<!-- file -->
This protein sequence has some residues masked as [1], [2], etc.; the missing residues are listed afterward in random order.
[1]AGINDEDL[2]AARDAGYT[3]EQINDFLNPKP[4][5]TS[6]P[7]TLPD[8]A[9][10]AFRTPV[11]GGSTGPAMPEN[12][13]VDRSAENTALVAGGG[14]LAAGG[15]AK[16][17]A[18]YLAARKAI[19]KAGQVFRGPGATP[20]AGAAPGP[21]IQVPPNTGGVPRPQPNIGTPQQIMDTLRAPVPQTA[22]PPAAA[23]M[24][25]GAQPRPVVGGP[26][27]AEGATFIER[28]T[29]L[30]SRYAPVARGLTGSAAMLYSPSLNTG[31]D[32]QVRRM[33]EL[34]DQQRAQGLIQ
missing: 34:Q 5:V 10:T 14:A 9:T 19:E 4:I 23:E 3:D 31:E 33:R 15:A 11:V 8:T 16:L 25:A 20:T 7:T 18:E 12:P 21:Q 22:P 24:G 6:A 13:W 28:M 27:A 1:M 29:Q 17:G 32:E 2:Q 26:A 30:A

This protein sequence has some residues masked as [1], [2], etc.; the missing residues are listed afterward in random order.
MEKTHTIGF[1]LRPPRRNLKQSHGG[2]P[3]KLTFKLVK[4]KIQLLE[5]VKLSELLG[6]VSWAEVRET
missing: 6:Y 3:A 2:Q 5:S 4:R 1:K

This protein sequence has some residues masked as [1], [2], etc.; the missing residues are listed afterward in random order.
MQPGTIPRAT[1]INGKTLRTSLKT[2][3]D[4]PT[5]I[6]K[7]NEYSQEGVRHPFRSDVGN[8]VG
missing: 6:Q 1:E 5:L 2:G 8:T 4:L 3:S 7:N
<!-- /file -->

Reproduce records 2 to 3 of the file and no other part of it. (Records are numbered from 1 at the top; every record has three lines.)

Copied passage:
This protein sequence has some residues masked as [1], [2], etc.; the missing residues are listed afterward in random order.
MEKTHTIGF[1]LRPPRRNLKQSHGG[2]P[3]KLTFKLVK[4]KIQLLE[5]VKLSELLG[6]VSWAEVRET
missing: 6:Y 3:A 2:Q 5:S 4:R 1:K

This protein sequence has some residues masked as [1], [2], etc.; the missing residues are listed afterward in random order.
MQPGTIPRAT[1]INGKTLRTSLKT[2][3]D[4]PT[5]I[6]K[7]NEYSQEGVRHPFRSDVGN[8]VG
missing: 6:Q 1:E 5:L 2:G 8:T 4:L 3:S 7:N